Trump wants to dismantle Obama-era Cuba policies

President Donald Trump is set to announce Friday, before an audience of anti-Castro Cuban exiles in Miami, that he is rolling back parts of the Obama administration's opening with Cuba.

Tourism to the island is still strictly prohibited, but White House officials said that enforcement of the ban has been lagging. The new rules include prohibitions against Americans spending money on businesses controlled by the military, which has a wide reach in the Cuban economy. Numerous big hotels in Havana, for example, would be off limits to American visitors. The rules will take effect when the Treasury Department has the regulations ready.

Marco Rubio is scheduled to accompany Trump for a 1 p.m. event at the Manuel Artime Theater in Miami's Little Havana.

Almost five months into office, Trump has reversed Obama on items ranging from business regulations to participation in the Paris climate change agreement.

Trump's new restrictions are aimed toward restricting tourism and stemming funds directed toward the Cuban military but he won't be fully reversing diplomatic and commercial ties with the country.

As well as rolling back Obama's relaxation of travel restrictions, which allowed American cruise ships and airlines to resume scheduled services to Cuba last year for the first time in more than 50 years, Trump is reported to also be considering moves to limit business opportunities for US companies.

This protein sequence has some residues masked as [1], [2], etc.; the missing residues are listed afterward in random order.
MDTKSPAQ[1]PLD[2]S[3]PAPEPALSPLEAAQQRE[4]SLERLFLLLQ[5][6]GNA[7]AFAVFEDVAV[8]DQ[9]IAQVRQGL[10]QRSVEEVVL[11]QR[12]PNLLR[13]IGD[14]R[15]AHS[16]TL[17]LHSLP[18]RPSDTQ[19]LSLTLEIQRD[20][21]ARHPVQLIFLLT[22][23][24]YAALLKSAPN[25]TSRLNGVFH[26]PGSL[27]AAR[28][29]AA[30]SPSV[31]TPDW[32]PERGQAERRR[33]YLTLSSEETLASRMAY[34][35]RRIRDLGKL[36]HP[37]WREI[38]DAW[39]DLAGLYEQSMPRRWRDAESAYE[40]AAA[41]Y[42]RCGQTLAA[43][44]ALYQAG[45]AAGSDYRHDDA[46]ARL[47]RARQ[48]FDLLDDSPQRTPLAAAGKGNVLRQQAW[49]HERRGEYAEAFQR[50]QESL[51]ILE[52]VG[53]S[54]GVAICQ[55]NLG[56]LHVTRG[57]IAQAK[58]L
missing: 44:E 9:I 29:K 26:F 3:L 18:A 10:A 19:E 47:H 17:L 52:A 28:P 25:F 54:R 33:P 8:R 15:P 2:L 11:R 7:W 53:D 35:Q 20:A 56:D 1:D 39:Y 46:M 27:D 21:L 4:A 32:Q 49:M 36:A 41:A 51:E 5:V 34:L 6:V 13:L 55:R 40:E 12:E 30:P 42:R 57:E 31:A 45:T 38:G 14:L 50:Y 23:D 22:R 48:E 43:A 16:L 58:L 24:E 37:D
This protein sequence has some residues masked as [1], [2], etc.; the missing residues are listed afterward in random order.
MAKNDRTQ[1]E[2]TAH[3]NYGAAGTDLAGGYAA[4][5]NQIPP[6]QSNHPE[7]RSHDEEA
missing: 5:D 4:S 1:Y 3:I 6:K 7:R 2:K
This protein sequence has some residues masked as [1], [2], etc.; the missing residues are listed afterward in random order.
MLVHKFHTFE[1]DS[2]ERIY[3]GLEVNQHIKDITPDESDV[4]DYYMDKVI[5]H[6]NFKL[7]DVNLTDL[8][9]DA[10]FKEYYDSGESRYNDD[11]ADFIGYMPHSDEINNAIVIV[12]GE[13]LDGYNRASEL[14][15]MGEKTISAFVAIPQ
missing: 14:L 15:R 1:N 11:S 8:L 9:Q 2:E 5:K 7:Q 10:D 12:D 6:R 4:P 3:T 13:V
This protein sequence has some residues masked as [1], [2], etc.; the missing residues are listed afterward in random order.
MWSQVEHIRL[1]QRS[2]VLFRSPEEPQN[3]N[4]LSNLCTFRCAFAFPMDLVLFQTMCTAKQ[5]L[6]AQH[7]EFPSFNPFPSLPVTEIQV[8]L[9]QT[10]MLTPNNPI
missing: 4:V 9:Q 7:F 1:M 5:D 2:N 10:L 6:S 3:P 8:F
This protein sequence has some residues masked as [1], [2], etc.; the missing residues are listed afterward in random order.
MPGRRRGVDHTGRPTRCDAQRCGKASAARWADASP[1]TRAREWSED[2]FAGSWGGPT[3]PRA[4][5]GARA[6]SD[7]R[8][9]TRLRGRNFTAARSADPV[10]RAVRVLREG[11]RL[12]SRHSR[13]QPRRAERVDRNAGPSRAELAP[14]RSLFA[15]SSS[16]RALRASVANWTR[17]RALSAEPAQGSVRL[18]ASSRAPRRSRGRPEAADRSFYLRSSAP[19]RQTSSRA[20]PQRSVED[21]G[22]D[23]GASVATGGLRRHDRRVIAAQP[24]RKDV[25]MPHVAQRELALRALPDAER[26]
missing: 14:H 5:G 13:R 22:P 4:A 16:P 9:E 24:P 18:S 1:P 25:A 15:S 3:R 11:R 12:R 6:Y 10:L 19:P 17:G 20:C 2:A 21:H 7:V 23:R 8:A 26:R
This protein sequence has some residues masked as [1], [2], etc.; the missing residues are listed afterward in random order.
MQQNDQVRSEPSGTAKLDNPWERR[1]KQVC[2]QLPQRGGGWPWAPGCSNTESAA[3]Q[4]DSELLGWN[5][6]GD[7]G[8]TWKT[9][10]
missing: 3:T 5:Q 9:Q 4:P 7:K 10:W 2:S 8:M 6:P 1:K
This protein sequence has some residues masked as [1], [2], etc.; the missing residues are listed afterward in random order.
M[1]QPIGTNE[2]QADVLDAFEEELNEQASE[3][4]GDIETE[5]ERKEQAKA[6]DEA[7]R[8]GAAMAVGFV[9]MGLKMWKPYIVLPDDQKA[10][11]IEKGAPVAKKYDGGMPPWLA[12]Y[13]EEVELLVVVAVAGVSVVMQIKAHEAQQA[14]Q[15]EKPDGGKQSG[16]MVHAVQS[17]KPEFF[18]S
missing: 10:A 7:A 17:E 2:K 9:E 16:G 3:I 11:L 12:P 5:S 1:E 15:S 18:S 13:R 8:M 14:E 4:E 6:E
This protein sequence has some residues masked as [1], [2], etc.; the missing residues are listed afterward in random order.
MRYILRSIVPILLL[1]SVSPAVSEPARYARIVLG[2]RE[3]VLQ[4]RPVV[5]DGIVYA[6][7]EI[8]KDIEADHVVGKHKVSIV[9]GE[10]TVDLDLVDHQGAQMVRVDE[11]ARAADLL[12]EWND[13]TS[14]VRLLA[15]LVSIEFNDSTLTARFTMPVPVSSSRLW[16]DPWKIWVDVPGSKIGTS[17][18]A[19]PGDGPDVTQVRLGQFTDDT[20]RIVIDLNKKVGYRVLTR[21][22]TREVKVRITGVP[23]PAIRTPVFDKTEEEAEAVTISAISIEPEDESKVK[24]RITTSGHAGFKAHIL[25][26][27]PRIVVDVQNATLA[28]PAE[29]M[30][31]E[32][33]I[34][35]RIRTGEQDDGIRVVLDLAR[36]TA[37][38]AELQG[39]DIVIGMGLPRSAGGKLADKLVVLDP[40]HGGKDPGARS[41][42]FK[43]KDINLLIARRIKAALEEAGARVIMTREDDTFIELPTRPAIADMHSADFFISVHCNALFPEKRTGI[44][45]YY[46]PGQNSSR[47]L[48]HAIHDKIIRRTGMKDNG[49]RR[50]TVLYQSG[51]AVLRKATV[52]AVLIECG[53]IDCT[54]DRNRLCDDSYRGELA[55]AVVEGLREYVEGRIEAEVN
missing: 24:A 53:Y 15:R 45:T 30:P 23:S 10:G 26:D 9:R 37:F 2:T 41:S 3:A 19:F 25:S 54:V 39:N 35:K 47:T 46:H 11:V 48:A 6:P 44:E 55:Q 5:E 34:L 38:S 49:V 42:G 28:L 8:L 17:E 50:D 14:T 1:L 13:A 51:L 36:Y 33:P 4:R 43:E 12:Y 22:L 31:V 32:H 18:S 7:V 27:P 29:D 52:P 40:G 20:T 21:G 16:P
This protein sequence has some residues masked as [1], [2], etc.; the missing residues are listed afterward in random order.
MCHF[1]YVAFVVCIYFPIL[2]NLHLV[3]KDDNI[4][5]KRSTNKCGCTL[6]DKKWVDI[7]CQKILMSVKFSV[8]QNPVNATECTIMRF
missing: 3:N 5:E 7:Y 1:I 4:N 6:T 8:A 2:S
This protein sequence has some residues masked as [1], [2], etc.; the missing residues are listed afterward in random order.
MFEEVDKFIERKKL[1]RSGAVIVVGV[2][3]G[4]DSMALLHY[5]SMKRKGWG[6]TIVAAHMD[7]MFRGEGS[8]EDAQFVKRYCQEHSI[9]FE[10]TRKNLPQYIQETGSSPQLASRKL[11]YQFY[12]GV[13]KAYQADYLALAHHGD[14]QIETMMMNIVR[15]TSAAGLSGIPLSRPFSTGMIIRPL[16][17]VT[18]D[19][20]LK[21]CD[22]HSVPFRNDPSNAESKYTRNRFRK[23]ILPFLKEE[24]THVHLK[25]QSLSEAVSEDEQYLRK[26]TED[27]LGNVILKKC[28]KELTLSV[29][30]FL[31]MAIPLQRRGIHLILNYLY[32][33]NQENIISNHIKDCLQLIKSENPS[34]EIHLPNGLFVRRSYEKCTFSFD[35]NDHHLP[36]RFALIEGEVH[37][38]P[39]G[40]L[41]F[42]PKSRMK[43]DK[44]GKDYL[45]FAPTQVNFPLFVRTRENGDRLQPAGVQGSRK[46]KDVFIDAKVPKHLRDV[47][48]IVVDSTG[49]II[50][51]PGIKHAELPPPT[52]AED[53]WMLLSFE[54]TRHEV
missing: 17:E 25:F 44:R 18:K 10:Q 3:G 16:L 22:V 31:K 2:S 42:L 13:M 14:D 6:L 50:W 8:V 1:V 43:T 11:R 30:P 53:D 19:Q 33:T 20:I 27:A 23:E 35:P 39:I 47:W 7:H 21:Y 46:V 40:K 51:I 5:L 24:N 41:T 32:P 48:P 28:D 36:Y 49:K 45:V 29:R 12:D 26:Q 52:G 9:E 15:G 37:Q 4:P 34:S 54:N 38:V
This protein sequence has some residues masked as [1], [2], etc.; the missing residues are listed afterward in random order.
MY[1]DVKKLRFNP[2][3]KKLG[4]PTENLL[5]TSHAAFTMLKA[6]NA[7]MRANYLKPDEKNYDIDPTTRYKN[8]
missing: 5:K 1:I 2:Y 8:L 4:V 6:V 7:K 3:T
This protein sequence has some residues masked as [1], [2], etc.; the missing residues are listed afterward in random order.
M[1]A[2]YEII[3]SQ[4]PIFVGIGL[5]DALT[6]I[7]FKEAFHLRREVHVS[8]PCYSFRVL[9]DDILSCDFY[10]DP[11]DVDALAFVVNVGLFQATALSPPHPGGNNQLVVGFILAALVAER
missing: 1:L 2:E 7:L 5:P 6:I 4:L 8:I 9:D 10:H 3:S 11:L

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When asked whether Trump is planning to announce the naming of an ambassador to Cuba anytime soon, Sanders said that she was not certain what the plans are on that subject or whether it would be included in the President's Friday announcement, reports Efe news.

Instead, Trump will aim to make it tougher to travel to Cuba and restrict US financial transactions that benefit the communist-ruled regime. What's most important is that the ratcheting back of Obama's policy not be the end of US efforts to force reform in Cuba. Trump's policy also will not reinstate the "wet foot, dry foot" policy, which allowed any Cuban who made it to US soil to stay and become a legal resident.

But the White House's crackdown on Cuba's human rights record is puzzling, considering Trump has previously praised other countries and leaders with similarly checkered histories, such as Philippines' Rodrigo Duterte. In Miami, then-candidate Trump called for a reversal of Obama's normalization of Cuba policy, saying he would demand religious and political freedom for the Cuban people as well as the release of political prisoners. That's a contrast with other aspects of the administration's foreign policy that have played down human rights concerns.

"But it's up to Raúl Castro to make that happen", a senior White House official said.

The Obama administration made historic improvements in ties with Cuba since restarting diplomatic relations in 2014, a move that ended decades of estrangement from one of the U.S.'s closest neighbors. The new Trump policy will require greater documentation. Rather, the administration "wants any benefits of commerce to go towards the Cuban people".

One important thing of note: You can still bring back cigars and other otherwise-banned Cuban products as long as the value is less than $100.

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